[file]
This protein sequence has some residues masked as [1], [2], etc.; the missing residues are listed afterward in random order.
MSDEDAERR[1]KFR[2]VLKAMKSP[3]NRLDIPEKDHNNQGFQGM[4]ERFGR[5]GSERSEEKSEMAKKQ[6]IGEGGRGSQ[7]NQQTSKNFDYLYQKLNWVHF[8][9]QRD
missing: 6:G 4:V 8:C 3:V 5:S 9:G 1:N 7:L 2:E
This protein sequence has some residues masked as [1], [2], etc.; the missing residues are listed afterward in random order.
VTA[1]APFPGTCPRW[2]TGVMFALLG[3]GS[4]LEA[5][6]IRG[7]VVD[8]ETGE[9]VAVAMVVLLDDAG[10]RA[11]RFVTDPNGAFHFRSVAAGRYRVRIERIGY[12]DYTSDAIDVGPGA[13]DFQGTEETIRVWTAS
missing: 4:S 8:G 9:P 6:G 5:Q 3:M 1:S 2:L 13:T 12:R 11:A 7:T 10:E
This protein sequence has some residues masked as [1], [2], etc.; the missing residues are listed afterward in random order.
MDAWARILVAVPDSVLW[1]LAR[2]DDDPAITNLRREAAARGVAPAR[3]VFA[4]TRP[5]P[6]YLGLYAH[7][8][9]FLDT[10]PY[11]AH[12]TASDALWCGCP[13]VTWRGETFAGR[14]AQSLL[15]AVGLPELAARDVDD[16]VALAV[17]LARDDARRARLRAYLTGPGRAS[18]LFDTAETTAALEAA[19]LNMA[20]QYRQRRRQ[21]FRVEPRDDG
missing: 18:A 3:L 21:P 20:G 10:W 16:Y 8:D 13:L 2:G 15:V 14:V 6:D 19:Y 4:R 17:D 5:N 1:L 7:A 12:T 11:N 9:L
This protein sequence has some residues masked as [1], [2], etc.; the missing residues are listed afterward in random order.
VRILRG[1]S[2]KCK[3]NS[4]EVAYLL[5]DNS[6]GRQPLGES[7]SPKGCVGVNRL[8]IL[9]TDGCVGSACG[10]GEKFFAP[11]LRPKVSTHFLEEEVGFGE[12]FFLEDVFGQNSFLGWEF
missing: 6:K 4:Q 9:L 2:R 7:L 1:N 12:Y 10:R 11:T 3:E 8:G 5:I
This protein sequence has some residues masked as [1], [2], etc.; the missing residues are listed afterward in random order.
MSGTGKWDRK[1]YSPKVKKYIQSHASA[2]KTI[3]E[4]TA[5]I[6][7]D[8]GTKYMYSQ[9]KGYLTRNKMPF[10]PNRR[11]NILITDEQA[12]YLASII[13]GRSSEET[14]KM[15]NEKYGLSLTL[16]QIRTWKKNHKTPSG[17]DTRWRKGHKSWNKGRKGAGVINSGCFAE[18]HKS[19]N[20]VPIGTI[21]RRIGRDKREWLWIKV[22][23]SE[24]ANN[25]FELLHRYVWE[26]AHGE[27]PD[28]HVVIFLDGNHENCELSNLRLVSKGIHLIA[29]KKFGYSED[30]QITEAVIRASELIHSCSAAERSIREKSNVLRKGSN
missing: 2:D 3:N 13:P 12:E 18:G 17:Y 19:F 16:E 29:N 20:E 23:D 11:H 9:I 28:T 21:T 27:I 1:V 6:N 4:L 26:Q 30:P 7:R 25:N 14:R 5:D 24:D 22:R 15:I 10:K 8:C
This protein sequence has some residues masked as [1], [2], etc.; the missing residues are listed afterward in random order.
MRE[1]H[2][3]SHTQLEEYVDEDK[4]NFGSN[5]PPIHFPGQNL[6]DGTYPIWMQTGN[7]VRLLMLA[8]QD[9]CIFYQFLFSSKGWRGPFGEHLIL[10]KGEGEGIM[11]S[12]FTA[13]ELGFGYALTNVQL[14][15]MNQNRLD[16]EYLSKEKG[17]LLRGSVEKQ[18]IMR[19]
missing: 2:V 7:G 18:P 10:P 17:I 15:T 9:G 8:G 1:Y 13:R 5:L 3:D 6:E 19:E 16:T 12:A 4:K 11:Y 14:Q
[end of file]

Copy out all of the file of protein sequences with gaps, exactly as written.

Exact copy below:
This protein sequence has some residues masked as [1], [2], etc.; the missing residues are listed afterward in random order.
MSDEDAERR[1]KFR[2]VLKAMKSP[3]NRLDIPEKDHNNQGFQGM[4]ERFGR[5]GSERSEEKSEMAKKQ[6]IGEGGRGSQ[7]NQQTSKNFDYLYQKLNWVHF[8][9]QRD
missing: 6:G 4:V 8:C 3:V 5:S 9:G 1:N 7:L 2:E
This protein sequence has some residues masked as [1], [2], etc.; the missing residues are listed afterward in random order.
VTA[1]APFPGTCPRW[2]TGVMFALLG[3]GS[4]LEA[5][6]IRG[7]VVD[8]ETGE[9]VAVAMVVLLDDAG[10]RA[11]RFVTDPNGAFHFRSVAAGRYRVRIERIGY[12]DYTSDAIDVGPGA[13]DFQGTEETIRVWTAS
missing: 4:S 8:G 9:P 6:G 5:Q 3:M 1:S 2:L 13:T 12:R 11:A 7:T 10:E
This protein sequence has some residues masked as [1], [2], etc.; the missing residues are listed afterward in random order.
MDAWARILVAVPDSVLW[1]LAR[2]DDDPAITNLRREAAARGVAPAR[3]VFA[4]TRP[5]P[6]YLGLYAH[7][8][9]FLDT[10]PY[11]AH[12]TASDALWCGCP[13]VTWRGETFAGR[14]AQSLL[15]AVGLPELAARDVDD[16]VALAV[17]LARDDARRARLRAYLTGPGRAS[18]LFDTAETTAALEAA[19]LNMA[20]QYRQRRRQ[21]FRVEPRDDG
missing: 18:A 3:L 21:P 20:G 10:W 16:Y 8:D 13:L 2:G 15:V 14:V 6:D 19:Y 4:R 17:D 5:N 1:L 7:A 12:T 11:N 9:L
This protein sequence has some residues masked as [1], [2], etc.; the missing residues are listed afterward in random order.
VRILRG[1]S[2]KCK[3]NS[4]EVAYLL[5]DNS[6]GRQPLGES[7]SPKGCVGVNRL[8]IL[9]TDGCVGSACG[10]GEKFFAP[11]LRPKVSTHFLEEEVGFGE[12]FFLEDVFGQNSFLGWEF
missing: 6:K 4:Q 9:L 2:R 7:L 1:N 12:Y 10:R 11:T 3:E 8:G 5:I
This protein sequence has some residues masked as [1], [2], etc.; the missing residues are listed afterward in random order.
MSGTGKWDRK[1]YSPKVKKYIQSHASA[2]KTI[3]E[4]TA[5]I[6][7]D[8]GTKYMYSQ[9]KGYLTRNKMPF[10]PNRR[11]NILITDEQA[12]YLASII[13]GRSSEET[14]KM[15]NEKYGLSLTL[16]QIRTWKKNHKTPSG[17]DTRWRKGHKSWNKGRKGAGVINSGCFAE[18]HKS[19]N[20]VPIGTI[21]RRIGRDKREWLWIKV[22][23]SE[24]ANN[25]FELLHRYVWE[26]AHGE[27]PD[28]HVVIFLDGNHENCELSNLRLVSKGIHLIA[29]KKFGYSED[30]QITEAVIRASELIHSCSAAERSIREKSNVLRKGSN
missing: 2:D 3:N 13:P 12:E 18:G 17:Y 19:F 16:E 29:N 20:E 23:D 11:H 9:I 28:T 21:T 27:I 1:V 6:N 4:L 26:Q 30:P 7:R 25:N 14:R 5:D 24:D 22:R 15:I 10:K 8:C
This protein sequence has some residues masked as [1], [2], etc.; the missing residues are listed afterward in random order.
MRE[1]H[2][3]SHTQLEEYVDEDK[4]NFGSN[5]PPIHFPGQNL[6]DGTYPIWMQTGN[7]VRLLMLA[8]QD[9]CIFYQFLFSSKGWRGPFGEHLIL[10]KGEGEGIM[11]S[12]FTA[13]ELGFGYALTNVQL[14][15]MNQNRLD[16]EYLSKEKG[17]LLRGSVEKQ[18]IMR[19]
missing: 2:V 7:G 18:P 10:P 17:I 15:T 9:G 8:G 1:Y 13:R 5:L 3:D 6:E 19:E 16:T 12:A 4:K 11:Y 14:Q